Publish Date: May 3, 2024
Author: Seubert
Tags: Blog - SeubertU

The Impact of Return-to-Work Programs on Workers’ Comp Expenses

Return-to-work (RTW) programs provide support to employees as they reintegrate into the workforce following a work-related injury or illness, enabling them to return to work with shortened hours, lighter workloads, or different tasks. By providing these adjustments, employees may resume working even if they are not quite ready to return to their original roles. However, RTW programs also benefit businesses; such programs help minimize the overall complexity of associated workers’ compensation claims and expenses by reducing claim values and premiums. With this in mind, employers should consider how developing effective RTW programs can lower their workers’ compensation expenses, specifically by impacting indemnity costs, experience modification factors (EMFs), and underwriting outcomes.

Reduced Indemnity Costs

Workers’ compensation insurance includes coverage for medical costs and wage replacement expenses, also called indemnity benefits. RTW programs permit employers to help affected employees safely transition back into their roles rather than forcing them to remain absent from work for the duration of their recovery. This can lower indemnity benefits costs by allowing injured employees to reenter the workforce faster and engage in transitional duties while they continue to heal. In turn, employers’ related workers’ compensation claims and total claim values may be reduced.

Additionally, implementing RTW programs can help injured workers feel appreciated and stay positive amid recovery. Such attitudes can lessen the risk of employees experiencing a lack of support and motivate them to resume work while minimizing the likelihood of prolonged claims or possible litigation issues.

Improved EMFs and Underwriting Outcomes

The EMF plays a major role in the cost of workers’ compensation premiums. It represents an employer’s workers’ compensation claims history, based on frequency and severity, compared to other businesses of a similar size in the same industry. The average EMF is 1.0, so an EMF that exceeds 1.0 indicates that a business’s claims history is higher than its peers’ average.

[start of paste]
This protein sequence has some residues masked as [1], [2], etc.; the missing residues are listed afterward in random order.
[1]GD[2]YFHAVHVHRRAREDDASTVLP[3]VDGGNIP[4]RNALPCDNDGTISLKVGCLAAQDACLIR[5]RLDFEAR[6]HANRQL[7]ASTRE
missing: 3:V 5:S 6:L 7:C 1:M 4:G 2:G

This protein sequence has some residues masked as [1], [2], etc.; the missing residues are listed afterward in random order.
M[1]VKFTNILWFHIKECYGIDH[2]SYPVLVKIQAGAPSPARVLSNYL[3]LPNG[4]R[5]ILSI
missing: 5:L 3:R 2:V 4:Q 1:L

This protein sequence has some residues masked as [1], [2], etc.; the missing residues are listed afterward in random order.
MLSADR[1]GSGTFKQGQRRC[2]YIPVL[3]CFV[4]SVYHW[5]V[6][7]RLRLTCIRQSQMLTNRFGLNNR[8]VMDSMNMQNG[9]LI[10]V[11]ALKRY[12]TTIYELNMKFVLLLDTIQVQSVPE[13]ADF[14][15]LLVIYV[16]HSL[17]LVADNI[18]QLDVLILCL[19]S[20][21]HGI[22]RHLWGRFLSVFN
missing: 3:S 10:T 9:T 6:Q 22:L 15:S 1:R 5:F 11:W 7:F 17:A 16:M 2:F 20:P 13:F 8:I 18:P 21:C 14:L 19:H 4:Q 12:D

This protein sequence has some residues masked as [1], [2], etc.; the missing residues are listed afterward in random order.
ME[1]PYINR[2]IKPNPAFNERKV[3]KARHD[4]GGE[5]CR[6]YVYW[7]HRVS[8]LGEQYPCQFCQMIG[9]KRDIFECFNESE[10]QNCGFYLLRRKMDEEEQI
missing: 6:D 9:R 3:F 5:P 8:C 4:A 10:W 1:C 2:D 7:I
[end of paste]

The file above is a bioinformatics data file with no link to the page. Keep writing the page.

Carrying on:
Generally, maintaining EMFs below 1.0 allows employers to receive reduced workers’ compensation premiums. Since RTW programs can improve injured employees’ recovery outcomes and ease them back into the workforce, employers who have effective programs can be better positioned to improve their workers’ compensation claims history and, subsequently, lower their EMFs. This is because employers generally cover injured employees’ salaries once they return to work rather than having insurers provide such compensation, ultimately reducing claims costs and improving their EMF. Additionally, by implementing RTW programs, employers can better detect potential incidents and injury patterns over time, allowing adjustments to be made to prevent future incidents. This, too, can lower overall workers’ compensation claims and lead to lower EMFs and premiums.

Along with EMFs, underwriters typically review employers’ workplace safety policies, procedures, and related documentation. With RTW programs in place, employers can demonstrate a commitment to workplace safety and showcase their dedication to helping injured employees successfully navigate the recovery process. Underwriters often view RTW programs as a signal of decreased workers’ compensation exposure, so employers should include their written RTW programs within any workplace safety documentation they provide to underwriters. This assists underwriters in evaluating workers’ compensation risks and increases the likelihood of lower premiums. As RTW programs evolve, employers should share these changes with underwriters to emphasize their ongoing commitment to workplace safety.

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